Two teaspoonfuls of this beverage mix were added to 20 grams of hot milk in which the agglomerates rapidly dispersed to give a tasty drink.
A similar procedure to that described in Example 1 was followed except that the spraying of the molten chocolate took place over a longer period of 7 minutes so that the amount of milk chocolate coating was on average 20% by weight based on the total weight of the mix.
A similar procedure to that described in Example 1 was followed except that instead of cocoa mix, a mixture of skim milk powder and sugar containing 66% skim milk powder was agglomerated and, instead of milk chocolate, dark chocolate was coated onto the agglomerates to give a product consisting of 22% dark chocolate, 31% skim milk powder and 47% sugar.
|Cited Patent||Filing date||Publication date||Applicant||Title|
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|Citing Patent||Filing date||Publication date||Applicant||Title|
|US5264228 *||Jun 1, 1992||Nov 23, 1993||Nestec S.A.||Preparation of compositions for making cocoa beverages|
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|US6090424 *||Aug 9, 1996||Jul 18, 2000||The Procter & Gamble Company||Flavored instant coffee products having variegated appearance comprising mixtures of different colored agglomerated particles|
|US6117478 *||Mar 12, 1998||Sep 12, 2000||Nestec S.A.||Method of making a reduced fat agglomerated chocolate|
|US6207206||May 2, 2000||Mar 27, 2001||The Procter & Gamble Company||Flavored instant coffee products having variegated appearance comprising mixtures of different colored agglomerated particles|
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|US6406729 *||Apr 14, 2000||Jun 18, 2002||Land O′Lakes, Inc.||Method and process for producing an improved milk replacer|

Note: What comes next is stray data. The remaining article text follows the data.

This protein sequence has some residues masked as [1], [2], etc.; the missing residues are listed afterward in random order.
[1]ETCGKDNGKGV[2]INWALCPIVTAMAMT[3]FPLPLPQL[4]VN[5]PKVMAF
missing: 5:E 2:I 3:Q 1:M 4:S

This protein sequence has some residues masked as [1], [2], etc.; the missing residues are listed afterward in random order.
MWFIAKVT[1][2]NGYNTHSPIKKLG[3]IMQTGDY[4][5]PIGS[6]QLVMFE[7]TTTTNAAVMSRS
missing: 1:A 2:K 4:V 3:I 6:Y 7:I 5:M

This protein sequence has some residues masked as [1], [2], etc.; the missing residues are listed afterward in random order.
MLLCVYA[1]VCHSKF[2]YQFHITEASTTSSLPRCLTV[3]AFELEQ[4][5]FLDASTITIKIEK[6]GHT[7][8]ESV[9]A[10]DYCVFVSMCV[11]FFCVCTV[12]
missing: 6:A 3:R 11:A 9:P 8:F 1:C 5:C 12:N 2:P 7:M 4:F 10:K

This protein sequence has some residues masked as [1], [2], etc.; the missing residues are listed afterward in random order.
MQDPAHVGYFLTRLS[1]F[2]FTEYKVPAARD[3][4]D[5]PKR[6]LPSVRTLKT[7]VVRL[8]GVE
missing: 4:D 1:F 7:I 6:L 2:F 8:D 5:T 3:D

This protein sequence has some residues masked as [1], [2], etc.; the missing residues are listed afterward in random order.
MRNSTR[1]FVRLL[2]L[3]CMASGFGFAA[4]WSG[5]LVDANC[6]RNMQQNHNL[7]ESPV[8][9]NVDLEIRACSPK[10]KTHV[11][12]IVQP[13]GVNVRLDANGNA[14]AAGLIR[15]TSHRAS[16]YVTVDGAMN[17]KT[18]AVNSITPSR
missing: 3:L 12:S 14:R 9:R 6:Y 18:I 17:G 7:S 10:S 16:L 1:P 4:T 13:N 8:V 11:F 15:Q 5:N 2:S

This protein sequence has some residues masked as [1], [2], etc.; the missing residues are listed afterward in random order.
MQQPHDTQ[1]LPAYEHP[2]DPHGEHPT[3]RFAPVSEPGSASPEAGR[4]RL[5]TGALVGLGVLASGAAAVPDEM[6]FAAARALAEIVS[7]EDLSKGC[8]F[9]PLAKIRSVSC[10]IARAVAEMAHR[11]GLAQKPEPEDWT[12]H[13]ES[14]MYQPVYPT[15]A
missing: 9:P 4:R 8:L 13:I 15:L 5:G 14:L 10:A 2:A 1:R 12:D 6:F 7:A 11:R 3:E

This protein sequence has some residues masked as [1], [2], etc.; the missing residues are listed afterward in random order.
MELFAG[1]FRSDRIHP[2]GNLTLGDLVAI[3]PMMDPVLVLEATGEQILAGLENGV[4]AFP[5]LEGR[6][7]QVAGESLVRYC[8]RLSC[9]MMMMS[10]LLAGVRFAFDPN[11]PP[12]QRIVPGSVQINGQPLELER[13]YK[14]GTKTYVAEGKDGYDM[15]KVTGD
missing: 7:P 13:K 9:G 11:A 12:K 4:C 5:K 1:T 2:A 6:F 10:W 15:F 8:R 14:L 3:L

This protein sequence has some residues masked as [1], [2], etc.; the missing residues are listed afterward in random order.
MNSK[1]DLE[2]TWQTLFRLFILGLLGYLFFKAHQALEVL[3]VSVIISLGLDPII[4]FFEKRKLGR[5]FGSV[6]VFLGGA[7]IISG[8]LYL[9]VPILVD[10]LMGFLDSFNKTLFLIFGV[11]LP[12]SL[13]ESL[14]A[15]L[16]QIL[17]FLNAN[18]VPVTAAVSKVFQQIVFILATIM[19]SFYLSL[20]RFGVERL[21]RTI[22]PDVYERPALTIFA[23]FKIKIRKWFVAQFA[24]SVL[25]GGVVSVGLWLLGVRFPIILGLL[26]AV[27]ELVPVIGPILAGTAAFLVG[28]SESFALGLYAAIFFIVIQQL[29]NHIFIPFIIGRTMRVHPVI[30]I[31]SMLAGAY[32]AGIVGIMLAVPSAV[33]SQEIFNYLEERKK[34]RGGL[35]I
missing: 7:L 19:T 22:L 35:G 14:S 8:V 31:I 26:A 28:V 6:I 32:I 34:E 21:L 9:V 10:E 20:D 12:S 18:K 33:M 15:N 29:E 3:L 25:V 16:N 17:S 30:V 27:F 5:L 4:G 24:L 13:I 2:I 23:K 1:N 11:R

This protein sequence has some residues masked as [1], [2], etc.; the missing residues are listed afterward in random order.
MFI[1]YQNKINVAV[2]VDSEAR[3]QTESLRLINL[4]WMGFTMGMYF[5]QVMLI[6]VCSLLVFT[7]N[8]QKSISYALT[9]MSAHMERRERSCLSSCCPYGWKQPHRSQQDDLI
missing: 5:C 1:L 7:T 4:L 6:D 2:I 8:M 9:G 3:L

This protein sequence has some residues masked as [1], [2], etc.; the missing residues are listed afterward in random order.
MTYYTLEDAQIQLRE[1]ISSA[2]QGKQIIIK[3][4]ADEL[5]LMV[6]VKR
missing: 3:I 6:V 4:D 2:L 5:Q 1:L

|US8790737 *||Jun 21, 2012||Jul 29, 2014||Natra Cacao, S.L. Unipersonal||Chocolate with agglomerate structure and the method for preparing thereof|
|US20080075806 *||Oct 28, 2005||Mar 27, 2008||Sudzucker Aktiengesellschaft Mnnheim/Ochsenfurt||Carrier Formulation|
|US20110070335 *||May 12, 2009||Mar 24, 2011||Bruegger Juan-Carlos||Granulated dairy products|
|US20130046027 *||Feb 21, 2013||José Fernando Galdón Miquel||Chocolate with agglomerate structure and the method for preparing thereof|
|U.S. Classification||426/98, 426/306, 426/285, 426/593, 426/273|
|International Classification||A23L2/38, A23G3/34, A23L2/39, A23G3/00, A23F5/36, A23G1/56, A23G1/04, A23F5/40, A23G1/00, A23G3/40, A23L1/00, A23G1/30|
|Cooperative Classification||A23G2220/20, A23G1/047, A23G3/346, A23F5/40, A23L2/39, A23G1/56, A23G2200/08, A23G2200/12, A23G3/40|
|European Classification||A23G3/34E, A23G1/56, A23F5/40, A23L2/39, A23G1/04K20, A23G3/40|
|Jan 11, 1989||AS||Assignment|
Owner name: NESTEC S.A., A CORP. OF THE SWISS CONFEDERATION, S
Free format text: ASSIGNMENT OF ASSIGNORS INTEREST.;ASSIGNORS:CAMP, WILLIAM F.;FISCHBACH, EUGENE R.;REEL/FRAME:005019/0033
Effective date: 19890106
|Apr 21, 1992||CC||Certificate of correction|
|Apr 28, 1994||FPAY||Fee payment|
Year of fee payment: 4
|Jun 15, 1998||FPAY||Fee payment|
Year of fee payment: 8
|May 30, 2002||FPAY||Fee payment|
Year of fee payment: 12